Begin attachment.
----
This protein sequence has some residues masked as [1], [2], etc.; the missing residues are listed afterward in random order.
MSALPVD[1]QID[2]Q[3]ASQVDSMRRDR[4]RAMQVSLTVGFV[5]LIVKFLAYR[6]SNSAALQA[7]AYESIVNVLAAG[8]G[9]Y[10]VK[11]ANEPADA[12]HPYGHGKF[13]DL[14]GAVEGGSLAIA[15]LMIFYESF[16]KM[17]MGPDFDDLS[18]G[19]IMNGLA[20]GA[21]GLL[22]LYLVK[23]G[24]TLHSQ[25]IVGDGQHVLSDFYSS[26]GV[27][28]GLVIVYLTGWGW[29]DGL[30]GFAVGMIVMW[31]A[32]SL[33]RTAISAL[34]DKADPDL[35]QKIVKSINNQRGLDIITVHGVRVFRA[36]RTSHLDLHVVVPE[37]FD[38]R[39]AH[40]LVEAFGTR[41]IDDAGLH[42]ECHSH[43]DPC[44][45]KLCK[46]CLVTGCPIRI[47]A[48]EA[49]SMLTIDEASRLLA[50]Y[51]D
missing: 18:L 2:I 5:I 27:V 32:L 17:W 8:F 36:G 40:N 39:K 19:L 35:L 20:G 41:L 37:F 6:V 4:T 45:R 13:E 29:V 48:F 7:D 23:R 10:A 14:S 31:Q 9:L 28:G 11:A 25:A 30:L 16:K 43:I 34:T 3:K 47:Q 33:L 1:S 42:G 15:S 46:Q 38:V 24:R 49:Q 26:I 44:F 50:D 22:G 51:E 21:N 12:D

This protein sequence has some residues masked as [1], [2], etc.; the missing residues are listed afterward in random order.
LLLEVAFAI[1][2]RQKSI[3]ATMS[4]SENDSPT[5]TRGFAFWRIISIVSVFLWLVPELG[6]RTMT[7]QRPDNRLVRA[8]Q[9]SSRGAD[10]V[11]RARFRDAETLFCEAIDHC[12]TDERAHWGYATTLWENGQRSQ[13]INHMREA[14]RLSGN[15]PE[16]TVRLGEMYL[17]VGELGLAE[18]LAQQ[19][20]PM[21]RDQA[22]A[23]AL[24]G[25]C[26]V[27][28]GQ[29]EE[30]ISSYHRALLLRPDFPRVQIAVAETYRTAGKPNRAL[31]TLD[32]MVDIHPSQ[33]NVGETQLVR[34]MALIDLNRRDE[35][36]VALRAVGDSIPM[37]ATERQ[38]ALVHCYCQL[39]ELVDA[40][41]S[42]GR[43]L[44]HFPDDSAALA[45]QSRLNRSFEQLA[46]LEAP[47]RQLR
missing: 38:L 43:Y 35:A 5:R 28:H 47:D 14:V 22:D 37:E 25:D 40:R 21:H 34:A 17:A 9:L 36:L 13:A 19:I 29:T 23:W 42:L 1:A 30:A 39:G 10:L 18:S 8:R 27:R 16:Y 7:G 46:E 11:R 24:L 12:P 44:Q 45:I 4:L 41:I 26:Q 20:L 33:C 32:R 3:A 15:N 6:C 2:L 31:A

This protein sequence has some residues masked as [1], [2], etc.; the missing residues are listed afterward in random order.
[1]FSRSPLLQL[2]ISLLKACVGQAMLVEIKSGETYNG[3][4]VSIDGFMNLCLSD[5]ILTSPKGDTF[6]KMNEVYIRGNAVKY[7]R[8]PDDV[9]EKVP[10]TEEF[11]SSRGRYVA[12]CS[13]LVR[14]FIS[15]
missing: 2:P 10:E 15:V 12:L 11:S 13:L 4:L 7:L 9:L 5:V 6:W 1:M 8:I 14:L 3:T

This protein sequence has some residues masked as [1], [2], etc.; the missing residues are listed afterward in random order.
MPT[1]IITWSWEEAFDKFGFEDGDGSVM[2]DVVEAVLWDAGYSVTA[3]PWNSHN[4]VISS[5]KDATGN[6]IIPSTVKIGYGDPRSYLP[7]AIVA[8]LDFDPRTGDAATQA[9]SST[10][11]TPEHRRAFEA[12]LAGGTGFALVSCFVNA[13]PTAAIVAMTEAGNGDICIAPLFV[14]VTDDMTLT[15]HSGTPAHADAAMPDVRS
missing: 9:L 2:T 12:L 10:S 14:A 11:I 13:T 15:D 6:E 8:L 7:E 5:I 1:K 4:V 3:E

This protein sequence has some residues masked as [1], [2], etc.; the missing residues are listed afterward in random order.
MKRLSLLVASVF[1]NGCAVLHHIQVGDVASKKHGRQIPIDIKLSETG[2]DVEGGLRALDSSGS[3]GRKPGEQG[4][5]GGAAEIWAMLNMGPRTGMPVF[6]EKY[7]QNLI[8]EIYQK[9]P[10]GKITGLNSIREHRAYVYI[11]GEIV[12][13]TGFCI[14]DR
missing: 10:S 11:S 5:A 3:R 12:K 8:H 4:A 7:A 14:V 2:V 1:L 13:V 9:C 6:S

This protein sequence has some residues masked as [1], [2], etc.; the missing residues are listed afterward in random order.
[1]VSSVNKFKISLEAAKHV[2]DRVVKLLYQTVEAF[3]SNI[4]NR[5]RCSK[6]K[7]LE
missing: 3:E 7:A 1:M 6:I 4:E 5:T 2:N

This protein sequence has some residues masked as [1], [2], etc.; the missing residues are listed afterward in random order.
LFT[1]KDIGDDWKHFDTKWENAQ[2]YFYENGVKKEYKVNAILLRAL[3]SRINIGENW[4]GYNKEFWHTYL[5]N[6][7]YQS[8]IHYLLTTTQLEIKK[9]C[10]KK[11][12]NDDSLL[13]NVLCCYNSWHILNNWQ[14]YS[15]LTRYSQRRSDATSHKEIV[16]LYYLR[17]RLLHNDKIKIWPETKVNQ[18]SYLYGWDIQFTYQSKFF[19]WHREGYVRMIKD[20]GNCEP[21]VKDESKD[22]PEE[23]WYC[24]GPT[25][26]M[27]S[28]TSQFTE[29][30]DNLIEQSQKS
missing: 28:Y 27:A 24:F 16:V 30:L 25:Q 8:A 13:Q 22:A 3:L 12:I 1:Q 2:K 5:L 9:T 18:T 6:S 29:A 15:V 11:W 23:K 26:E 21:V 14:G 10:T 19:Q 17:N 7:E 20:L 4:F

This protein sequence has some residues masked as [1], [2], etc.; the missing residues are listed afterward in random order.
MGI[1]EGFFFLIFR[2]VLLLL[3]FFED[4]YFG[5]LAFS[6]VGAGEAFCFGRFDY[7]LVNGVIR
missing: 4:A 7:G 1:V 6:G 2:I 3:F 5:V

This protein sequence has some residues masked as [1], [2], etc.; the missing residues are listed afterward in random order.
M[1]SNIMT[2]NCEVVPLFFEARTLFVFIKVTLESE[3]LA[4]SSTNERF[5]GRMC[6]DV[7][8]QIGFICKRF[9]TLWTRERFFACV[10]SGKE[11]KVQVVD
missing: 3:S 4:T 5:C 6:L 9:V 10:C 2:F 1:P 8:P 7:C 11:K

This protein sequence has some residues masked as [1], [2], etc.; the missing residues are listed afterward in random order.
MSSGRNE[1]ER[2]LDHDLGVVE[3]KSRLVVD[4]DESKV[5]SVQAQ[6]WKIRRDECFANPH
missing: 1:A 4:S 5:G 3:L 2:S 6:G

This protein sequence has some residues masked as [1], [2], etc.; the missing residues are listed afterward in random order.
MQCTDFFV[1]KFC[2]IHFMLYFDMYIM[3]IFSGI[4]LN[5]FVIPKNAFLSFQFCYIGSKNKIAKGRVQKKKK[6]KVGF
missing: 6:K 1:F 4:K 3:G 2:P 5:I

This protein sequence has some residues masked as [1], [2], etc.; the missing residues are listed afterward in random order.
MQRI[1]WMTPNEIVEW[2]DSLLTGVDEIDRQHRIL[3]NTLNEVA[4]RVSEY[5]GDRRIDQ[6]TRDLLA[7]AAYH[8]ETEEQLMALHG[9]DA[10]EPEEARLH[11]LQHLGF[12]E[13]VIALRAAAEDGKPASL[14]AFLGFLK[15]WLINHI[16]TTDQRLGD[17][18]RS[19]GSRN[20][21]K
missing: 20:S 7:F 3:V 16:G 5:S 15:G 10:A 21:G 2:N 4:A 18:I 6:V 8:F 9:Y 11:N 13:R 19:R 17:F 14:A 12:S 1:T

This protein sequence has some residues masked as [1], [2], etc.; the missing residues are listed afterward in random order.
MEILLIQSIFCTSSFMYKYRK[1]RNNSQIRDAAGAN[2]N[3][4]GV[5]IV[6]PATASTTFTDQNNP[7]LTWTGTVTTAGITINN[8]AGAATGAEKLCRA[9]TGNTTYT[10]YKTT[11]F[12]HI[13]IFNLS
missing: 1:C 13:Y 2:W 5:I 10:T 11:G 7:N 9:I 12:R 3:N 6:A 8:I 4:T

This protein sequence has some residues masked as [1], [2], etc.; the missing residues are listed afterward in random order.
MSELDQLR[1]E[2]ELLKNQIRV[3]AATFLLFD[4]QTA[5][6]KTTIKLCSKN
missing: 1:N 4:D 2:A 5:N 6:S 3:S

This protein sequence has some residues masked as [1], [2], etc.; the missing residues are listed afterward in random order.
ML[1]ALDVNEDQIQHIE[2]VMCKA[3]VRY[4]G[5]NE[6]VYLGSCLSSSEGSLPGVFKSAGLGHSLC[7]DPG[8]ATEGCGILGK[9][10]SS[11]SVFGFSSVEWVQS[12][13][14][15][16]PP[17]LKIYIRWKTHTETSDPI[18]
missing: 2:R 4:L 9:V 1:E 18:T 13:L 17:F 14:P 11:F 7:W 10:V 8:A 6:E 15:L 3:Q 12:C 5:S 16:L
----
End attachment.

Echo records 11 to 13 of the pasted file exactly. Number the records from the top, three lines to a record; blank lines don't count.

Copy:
This protein sequence has some residues masked as [1], [2], etc.; the missing residues are listed afterward in random order.
MQCTDFFV[1]KFC[2]IHFMLYFDMYIM[3]IFSGI[4]LN[5]FVIPKNAFLSFQFCYIGSKNKIAKGRVQKKKK[6]KVGF
missing: 6:K 1:F 4:K 3:G 2:P 5:I

This protein sequence has some residues masked as [1], [2], etc.; the missing residues are listed afterward in random order.
MQRI[1]WMTPNEIVEW[2]DSLLTGVDEIDRQHRIL[3]NTLNEVA[4]RVSEY[5]GDRRIDQ[6]TRDLLA[7]AAYH[8]ETEEQLMALHG[9]DA[10]EPEEARLH[11]LQHLGF[12]E[13]VIALRAAAEDGKPASL[14]AFLGFLK[15]WLINHI[16]TTDQRLGD[17][18]RS[19]GSRN[20][21]K
missing: 20:S 7:F 3:V 16:G 5:S 15:G 10:A 21:G 2:N 4:A 18:I 6:V 8:F 9:Y 11:N 13:R 19:R 17:F 14:A 12:S 1:T

This protein sequence has some residues masked as [1], [2], etc.; the missing residues are listed afterward in random order.
MEILLIQSIFCTSSFMYKYRK[1]RNNSQIRDAAGAN[2]N[3][4]GV[5]IV[6]PATASTTFTDQNNP[7]LTWTGTVTTAGITINN[8]AGAATGAEKLCRA[9]TGNTTYT[10]YKTT[11]F[12]HI[13]IFNLS
missing: 1:C 13:Y 2:W 5:I 10:T 11:G 7:N 9:I 12:R 3:N 6:A 8:I 4:T